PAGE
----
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Law and JusticeCentral African Republic

CAR rebel leader pleads not guilty at Hague

Ella Joyner The Hague
September 26, 2022

Former rebel commander Mahamat Said Abdel Kani stands accused of crimes against humanity, including torture, during his time as a senior figure in the Sekela rebel coalition.

Mahamat Said Abdel Kani enters the court room of the International Criminal Court in The Hague
Mahamat Said Abdel Kania was a commander of the Seleka rebels who overthrew President Francois Bozize in 2013Image: Peter Dejong/AP Photo/picture alliance

An alleged former rebel commander in the Central African Republic (CAR) pleaded not guilty to a list of charges at the start of his trial at the International Criminal Court (ICC) in The Hague on Monday.

Mahamat Said Abdel Kani, purportedly a senior figure in the Seleka rebel coalition, stands accused of overseeing detention and torture during a wave of sectarian violence in the country following the ousting of President Francois Bozize in March 2013.

Dressed in a grey suit and tie, Said rejected all seven counts of crimes against humanity and war crimes — including imprisonment, torture, persecution and outrages on personal dignity — allegedly perpetrated against perceived Bozize supporters detained in Bangui.

"I have listened to everything, and I am pleading not guilty," Said told the judges. 

At the time of Said's alleged crimes, CAR was ruled by Michel Djotodia — who seized power from Bozize — backed by the mainly Muslim Seleka, a coalition of militias.

In the months that followed, the capital, Bangui, was gripped by fighting between the predominately Muslim Seleka combatants and those from principally Christian forces in a grouping known as the Anti-balaka. The latter wished to reinstall Bozize, who himself had seized power in 2003. Thousands of civilians are believed to have been killed and hundreds of thousands were displaced, according to the ICC.

Public Prosecutor Karim Khan, center, enters the courtroom with other officials
ICC chief prosecutor Karim Khan (center) said Said took an active part in the running of a "torture-center"Image: Peter Dejong/AP Photo/picture alliance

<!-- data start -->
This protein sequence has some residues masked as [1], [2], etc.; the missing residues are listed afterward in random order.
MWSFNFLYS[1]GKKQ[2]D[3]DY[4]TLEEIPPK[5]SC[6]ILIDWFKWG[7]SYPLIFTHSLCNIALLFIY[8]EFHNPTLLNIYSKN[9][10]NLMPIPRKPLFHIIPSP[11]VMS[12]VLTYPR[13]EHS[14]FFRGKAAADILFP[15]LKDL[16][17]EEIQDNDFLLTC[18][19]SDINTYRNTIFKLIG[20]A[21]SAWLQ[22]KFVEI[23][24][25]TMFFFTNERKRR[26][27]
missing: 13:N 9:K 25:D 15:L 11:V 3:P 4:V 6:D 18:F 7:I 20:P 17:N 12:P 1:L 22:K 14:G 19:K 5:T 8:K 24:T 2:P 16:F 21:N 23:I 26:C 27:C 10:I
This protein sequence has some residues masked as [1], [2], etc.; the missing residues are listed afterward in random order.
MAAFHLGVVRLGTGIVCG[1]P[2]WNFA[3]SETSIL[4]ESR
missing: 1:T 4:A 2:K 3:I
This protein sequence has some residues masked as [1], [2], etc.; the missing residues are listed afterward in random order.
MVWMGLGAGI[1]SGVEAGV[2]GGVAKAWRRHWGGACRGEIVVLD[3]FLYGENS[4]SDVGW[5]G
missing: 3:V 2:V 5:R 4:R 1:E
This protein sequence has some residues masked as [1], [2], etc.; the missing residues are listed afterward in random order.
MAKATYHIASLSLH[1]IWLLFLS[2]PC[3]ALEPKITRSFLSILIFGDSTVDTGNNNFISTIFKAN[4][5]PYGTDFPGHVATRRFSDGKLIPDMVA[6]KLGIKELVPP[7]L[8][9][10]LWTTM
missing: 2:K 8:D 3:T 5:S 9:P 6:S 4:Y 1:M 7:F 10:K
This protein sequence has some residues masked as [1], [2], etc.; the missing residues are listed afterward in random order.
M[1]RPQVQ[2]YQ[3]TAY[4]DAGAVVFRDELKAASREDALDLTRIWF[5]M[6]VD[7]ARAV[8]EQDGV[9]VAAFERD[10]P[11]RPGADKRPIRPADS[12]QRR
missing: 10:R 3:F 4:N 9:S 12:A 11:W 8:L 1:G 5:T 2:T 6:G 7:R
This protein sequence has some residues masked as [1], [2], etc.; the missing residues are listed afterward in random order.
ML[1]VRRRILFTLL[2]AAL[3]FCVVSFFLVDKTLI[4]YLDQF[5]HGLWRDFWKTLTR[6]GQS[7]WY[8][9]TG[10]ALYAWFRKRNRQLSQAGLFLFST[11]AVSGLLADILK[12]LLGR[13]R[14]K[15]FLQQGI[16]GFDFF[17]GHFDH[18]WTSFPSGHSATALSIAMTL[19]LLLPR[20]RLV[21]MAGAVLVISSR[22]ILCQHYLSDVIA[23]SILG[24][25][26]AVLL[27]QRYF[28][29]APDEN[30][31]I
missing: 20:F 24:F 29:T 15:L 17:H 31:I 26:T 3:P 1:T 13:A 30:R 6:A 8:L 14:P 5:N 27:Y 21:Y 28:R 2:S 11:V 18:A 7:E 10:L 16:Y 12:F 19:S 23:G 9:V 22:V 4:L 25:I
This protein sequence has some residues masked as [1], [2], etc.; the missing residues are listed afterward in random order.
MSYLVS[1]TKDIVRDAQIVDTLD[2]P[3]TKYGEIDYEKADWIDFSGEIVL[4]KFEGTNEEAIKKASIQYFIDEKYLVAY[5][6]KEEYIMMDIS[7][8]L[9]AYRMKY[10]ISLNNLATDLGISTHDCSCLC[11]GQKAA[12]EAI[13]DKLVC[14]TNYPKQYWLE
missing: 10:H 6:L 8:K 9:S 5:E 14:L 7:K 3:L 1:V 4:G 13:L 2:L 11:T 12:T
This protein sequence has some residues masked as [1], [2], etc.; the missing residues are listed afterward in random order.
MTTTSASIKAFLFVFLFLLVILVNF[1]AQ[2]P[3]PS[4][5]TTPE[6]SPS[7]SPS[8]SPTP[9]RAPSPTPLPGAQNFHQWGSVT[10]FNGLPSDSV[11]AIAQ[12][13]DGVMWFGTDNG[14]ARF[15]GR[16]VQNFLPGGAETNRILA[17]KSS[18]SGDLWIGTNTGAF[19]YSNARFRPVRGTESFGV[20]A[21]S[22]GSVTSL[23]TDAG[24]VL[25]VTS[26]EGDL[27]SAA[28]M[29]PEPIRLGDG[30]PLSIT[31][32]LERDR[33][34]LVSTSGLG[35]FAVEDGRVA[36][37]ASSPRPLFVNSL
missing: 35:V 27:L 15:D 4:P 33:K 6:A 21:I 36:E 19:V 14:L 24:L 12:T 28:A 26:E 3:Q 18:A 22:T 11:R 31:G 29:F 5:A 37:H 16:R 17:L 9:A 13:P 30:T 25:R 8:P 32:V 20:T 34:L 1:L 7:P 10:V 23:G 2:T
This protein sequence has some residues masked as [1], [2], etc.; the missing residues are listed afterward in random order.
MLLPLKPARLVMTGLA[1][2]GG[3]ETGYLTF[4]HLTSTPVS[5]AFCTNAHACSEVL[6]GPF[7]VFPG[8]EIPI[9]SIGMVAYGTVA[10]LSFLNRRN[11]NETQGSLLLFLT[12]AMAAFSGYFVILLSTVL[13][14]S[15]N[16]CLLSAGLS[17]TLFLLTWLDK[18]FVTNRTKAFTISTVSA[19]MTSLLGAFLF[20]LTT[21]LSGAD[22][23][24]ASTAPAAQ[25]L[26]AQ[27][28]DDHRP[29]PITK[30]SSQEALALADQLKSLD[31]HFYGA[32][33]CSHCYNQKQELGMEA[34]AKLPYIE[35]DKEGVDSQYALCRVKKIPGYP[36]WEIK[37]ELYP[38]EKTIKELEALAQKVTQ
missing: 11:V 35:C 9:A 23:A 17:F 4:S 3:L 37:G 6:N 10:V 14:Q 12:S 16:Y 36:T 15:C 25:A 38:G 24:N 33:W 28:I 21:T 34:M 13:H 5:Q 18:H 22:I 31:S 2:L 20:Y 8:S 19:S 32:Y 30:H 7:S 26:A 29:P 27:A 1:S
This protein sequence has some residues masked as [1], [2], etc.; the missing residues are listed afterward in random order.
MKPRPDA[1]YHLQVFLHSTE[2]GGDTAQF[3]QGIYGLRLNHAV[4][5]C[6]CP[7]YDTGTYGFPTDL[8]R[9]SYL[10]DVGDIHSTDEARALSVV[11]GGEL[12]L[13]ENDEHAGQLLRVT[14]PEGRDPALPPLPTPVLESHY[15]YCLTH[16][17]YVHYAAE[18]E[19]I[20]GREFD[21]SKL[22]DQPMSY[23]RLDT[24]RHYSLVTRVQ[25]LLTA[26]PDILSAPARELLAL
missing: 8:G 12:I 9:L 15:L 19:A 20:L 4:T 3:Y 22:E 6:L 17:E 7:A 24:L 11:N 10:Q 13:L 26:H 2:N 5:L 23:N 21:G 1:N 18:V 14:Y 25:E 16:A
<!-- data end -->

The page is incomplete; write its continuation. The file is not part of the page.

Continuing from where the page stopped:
Said's alleged crimes 'quite awful'

In an opening statement, ICC chief prosecutor Karim Khan alleged that Said had been directly in charge of a detention facility with dozens of Seleka reporting to him. In his role, Said had "actively participated" in hunting down people from certain ethnic groups or neighborhoods and subjecting them "to the most dire conditions that he could conjure up," Khan said.

According to the prosecutor, people were even kept under Said's feet in a cramped, feces-strewn, rat-infested underground space known as "the hole." Detainees were subjected to torture, with their hands, elbows and legs bound behind their back, and beaten with gun butts and whips, Khan alleged.

All of this was "part of a widespread or systematic attack directed against the civilian population" during 10 months of Seleka rule, he said.

The effect on civilians of power struggles like the one between the Seleka and Anti-Balaka is "the tragedy of so many countries — and it is certainly the tragedy of the Central African Republic," Khan told the court.

Two Seleka soldiers dressed in camo gear rest at their military camp in Bangui
Seleka rebel soldiers rest at their military camp in Bangui in 2013Image: Jerome Delay/AP Photo/picture alliance

Said was surrendered to the ICC by CAR authorities in January 2021.

If found guilty, the 52-year-old Said faces up to 30 years imprisonment or potentially even a life sentence, ICC spokesperson Fadi El Abdallah told DW in an email. Said is being held at a detention facility in the Hague, El Abdallah said.

Khan told the judges that Said had a right to enter a not guilty plea, but that he had "no place to hide" before the law.

"The charges that are faced are really quite awful," he said.  "His voice determined the fates of so many individuals."